Temper Tantrums at the WTO

Bernard Gordon at the Wall Street Journal criticizes India’s trade representative, Kamal Nath, in a recent Op-Ed:

Surprise, surprise, the WTO talks in Geneva are “suspended.” But in truth, hardly a surprise, since in May France’s agricultural minister said, “I would prefer that the negotiations fail rather than . . . raise questions about . . . agriculture.” At the G-8 summit this month President Jacques Chirac backed him up: “Only Europe has moved [and] gone to the extreme limits.”

Both were responding to America’s insistence that Europe do more to match its offer to cut farm subsidies — in order to break the logjam at the heart of the now-collapsed Doha Round. But Europe had a partner in its “my way or the highway” approach. India’s Commerce Minister Kamal Nath, presumably speaking for the developing nations, said more “flexibility” was needed, and then gave his definition of the word: “We can’t negotiate subsistence and livelihood . . . we should not even be asked to do that.”

Mr. Nath had walked out of earlier trade talks, arguing “there was no point” in continuing, which prompted the press at home to fault him for throwing a “temper tantrum.” Not a bad label in this case, since India in 2004 accounted for less than 1% of world trade. And speaking after the collapse, which Mr. Nath characterized as “between intensive care and the crematorium,” he sharply singled out the U.S. as the sole culprit: the “mind-set” of the Americans was “inverted . . . they’re thinking only of market access.” (link; subscription required)

(Note that he’s not inventing the phrase “temper tantrum,” only citing the Indian media’s use of the term approvingly.) Gordon goes on to try and poke holes in Nath’s criticism of the U.S. for the fact that the Doha round has gone aground. Gordon mentions that the Brazil representative was actually more critical of Europe than the U.S., and cites President Bush’s promise to reduce U.S. farm subsidies by 60% in keeping with the opening of U.S. markets.

While the intricacies of world trade agreements and the workings of the WTO are, admittedly, not my area of expertise, one does note that Kamal Nath actually has plenty of company in blaming the U.S. primarily for the collapse of the talks. The most vocal critic of the U.S. role in the Doha collapse is the European WTO representative Peter Mandelson, who has argued that the loopholes in the U.S. subsidies reduction were so big as to make Bush’s “60%” figure meaningless. Mandelson also cites the election year and the current Republican troubles as a probable factor:

But led by Peter Mandelson, chief negotiator for the European Union, many foreign trade officials asserted that the U.S. offer was deceptive. The real cuts, Mandelson said, were far less.

A senior British political figure close to Prime Minister Tony Blair, Mandelson suggested that the Bush administration was loath to make a trade deal in an election year with farmers’ votes crucial to Republicans. By doing so, he angered U.S. officials, who accused him of hypocrisy.

“I understand the politics of this situation,” Mandelson said during an interview after the collapse of the talks. “Coming from Europe, I understand agricultural politics quite well.” (link)

Of course, the U.S. negotiator, Susan Schwab, has countered the European argument by pointing out that Europe’s own agricultural subsidies are currently even higher than the U.S.’s, and also states that Europe’s promise to cut subsidies had its own loopholes.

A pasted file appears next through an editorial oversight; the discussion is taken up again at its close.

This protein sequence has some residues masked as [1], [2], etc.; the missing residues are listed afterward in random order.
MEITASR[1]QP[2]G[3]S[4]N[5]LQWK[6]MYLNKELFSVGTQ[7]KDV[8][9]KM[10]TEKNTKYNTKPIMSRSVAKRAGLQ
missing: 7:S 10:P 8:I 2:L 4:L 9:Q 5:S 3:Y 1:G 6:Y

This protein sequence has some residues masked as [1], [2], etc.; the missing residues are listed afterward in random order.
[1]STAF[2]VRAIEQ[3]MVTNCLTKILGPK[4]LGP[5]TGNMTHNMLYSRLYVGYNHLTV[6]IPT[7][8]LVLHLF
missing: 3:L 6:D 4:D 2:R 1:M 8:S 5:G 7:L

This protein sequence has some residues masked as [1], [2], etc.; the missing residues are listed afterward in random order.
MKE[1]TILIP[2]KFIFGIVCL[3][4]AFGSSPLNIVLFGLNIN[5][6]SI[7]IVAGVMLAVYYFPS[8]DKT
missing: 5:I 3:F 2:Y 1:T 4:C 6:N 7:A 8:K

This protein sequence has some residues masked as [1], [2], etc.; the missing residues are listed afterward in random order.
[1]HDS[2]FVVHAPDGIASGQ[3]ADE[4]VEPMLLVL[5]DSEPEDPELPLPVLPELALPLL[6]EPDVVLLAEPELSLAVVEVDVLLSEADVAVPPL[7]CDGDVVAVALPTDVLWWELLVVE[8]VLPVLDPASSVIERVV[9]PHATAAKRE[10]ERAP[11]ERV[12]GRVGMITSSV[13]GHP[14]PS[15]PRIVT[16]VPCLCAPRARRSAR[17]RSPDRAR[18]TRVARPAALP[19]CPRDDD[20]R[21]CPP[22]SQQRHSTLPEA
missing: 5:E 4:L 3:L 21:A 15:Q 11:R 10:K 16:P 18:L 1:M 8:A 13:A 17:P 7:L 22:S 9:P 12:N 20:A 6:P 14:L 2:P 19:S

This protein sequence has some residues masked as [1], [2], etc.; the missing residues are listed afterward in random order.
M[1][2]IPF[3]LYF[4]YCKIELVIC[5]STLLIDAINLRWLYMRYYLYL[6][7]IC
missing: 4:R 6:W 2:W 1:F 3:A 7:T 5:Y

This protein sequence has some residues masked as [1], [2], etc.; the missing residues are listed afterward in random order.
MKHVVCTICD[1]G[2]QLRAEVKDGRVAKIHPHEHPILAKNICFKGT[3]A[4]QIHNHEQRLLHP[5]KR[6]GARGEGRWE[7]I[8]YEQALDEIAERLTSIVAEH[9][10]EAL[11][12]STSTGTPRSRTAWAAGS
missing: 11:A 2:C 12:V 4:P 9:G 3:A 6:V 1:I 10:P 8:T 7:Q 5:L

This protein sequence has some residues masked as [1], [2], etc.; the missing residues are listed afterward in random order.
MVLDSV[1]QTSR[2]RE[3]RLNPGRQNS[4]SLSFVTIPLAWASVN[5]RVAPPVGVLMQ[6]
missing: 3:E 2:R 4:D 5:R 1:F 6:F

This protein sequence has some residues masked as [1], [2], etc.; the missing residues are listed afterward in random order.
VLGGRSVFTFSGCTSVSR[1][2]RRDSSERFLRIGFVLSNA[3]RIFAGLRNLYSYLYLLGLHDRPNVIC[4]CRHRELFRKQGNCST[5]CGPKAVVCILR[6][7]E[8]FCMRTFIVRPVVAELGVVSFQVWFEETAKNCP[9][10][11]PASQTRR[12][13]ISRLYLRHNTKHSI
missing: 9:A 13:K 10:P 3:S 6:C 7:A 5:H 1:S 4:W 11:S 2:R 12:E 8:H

The Toronto Globe and Mail has a statistic that supports the European point of view on the U.S. loopholes:

While U.S. negotiators said the administration’s agriculture proposal would have resulted in a 60-per-cent reduction in subsidies, a WTO analysis concluded that loopholes might actually have permitted farm supports to American farmers to rise to $22.7-billion (U.S.) a year from the current $19.6-billion. (link

Nath’s own point of view is pretty well represented in an interview he did with Outlook this week. In the interview, Nath does come across as somewhat arrogant, though he’s undoubtedly highly articulate in his defense of India’s interests:

The developed countries must understand that the rules of trade and the leverage that they got from trade have always been in their favour. And these countries, which are the champions of globalisation, are now realising that they are no longer globally competitive, whereas countries like India, which are becoming globally competitive, have started demanding that there should be no curb on globalisation. So they (the developed world) are looking at various ways and means to ensure that there is no change in this balance of leverage. So I said where industrial products are concerned, I am going to protect my infant industries, protect my automobile industry because no more can you make automobiles in Detroit and Stuttgart and sell them in India. You have to make your automobiles in India.

A time will come when the automobiles will be made in India and sold in Stuttgart and Detroit. This is how the trade winds are changing. So my position on industrial products is clear: tell me how much of your duties and tariffs you will reduce and as per the WTO principle, I will reduce it slightly less. If they say they will reduce it by 50%, then I will do so by 40%. But it canÂ’t be that they do (reduce their tariffs) by 20% and expect us to reduce it by 70%. (link)

A couple of notes: Nath’s invocation of car-making is probably somewhat besides the point, since as I understand it this round of the Doha talks was primarily dedicated to discussion of agriculture. Also, I believe he’s contradicting himself in his first paragraph when he states, first, that the developed nations are no longer competitive and that he has to protect India’s “infant industries.” (Perhaps I’m simply not following him.)

I also wonder about his confidence in saying that no matter what the developed countries offer by way of subsidies reductions, he’ll offer less. That is a bit of a strong-arm position to take, is it not?